The View from Rinkside (At Least The Rinksides I'm Familiar With)

Masculinity reigns. Even if you're gay, you're still masculine. Even if you're pretty, you're still masculine. This is the hero, the dreamer, the one who makes things happen. You should be able to feel that you can rely on this man. He should be strong.

We have one examplar of the above skating ideal: Elvis.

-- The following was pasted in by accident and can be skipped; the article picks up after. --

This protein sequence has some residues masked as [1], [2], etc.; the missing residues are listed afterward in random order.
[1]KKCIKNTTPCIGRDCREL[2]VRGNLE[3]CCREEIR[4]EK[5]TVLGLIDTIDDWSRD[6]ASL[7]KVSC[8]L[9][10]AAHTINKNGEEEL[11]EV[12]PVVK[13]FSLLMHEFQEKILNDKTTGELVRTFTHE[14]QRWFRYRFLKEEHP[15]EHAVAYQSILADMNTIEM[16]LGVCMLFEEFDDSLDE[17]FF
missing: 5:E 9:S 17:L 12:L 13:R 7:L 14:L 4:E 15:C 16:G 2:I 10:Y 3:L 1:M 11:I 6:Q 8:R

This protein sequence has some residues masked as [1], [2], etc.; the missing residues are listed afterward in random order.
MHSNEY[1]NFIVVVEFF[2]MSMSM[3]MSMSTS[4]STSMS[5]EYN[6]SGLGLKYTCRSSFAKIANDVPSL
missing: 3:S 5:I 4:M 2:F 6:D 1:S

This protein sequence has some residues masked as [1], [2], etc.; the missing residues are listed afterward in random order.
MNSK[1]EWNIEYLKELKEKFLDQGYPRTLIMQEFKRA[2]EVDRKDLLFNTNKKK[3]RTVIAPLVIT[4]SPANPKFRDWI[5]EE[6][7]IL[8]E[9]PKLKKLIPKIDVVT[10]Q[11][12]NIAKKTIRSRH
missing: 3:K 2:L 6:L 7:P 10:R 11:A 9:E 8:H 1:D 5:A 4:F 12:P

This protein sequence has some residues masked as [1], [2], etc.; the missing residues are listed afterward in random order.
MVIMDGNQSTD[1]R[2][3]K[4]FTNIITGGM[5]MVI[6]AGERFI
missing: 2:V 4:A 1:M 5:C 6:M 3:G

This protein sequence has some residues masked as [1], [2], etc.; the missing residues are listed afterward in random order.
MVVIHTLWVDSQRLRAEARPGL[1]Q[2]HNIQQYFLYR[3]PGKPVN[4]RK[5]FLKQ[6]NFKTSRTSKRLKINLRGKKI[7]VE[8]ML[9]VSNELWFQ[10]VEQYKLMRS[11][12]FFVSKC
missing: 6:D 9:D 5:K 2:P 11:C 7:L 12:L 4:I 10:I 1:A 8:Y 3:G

Men's skating is not as rigorous as the ladies', although the physical tests are there. There doesn't seem to be the same cultural pressure. Watch all the short program, forgiving a few bobbles (Elvis has this bad habit of sliding his footwork at the worst times, dragging his blade along the ice so that it looks like it's really moving when it's just hanging out drinking a lemonade), and pick up on the first 3-4 minutes of the long program. Watch for height of jumps and connectivity of footwork -- in other words, everything should look like it comes smoothly, one after the other, even landings on triple axels going into the next move. they only have 2-3 seconds. After that, they're stalling. You get the idea. Keep it moving, and keep it moving fast. So that it looks like they just thought of it at the moment. That's the good stuff. And then if they hit great positions here and there, great. That's the hallmark of the sport. "Who, me? Aw, that ain't nothing. See, I can even do this!" Right, Chris?

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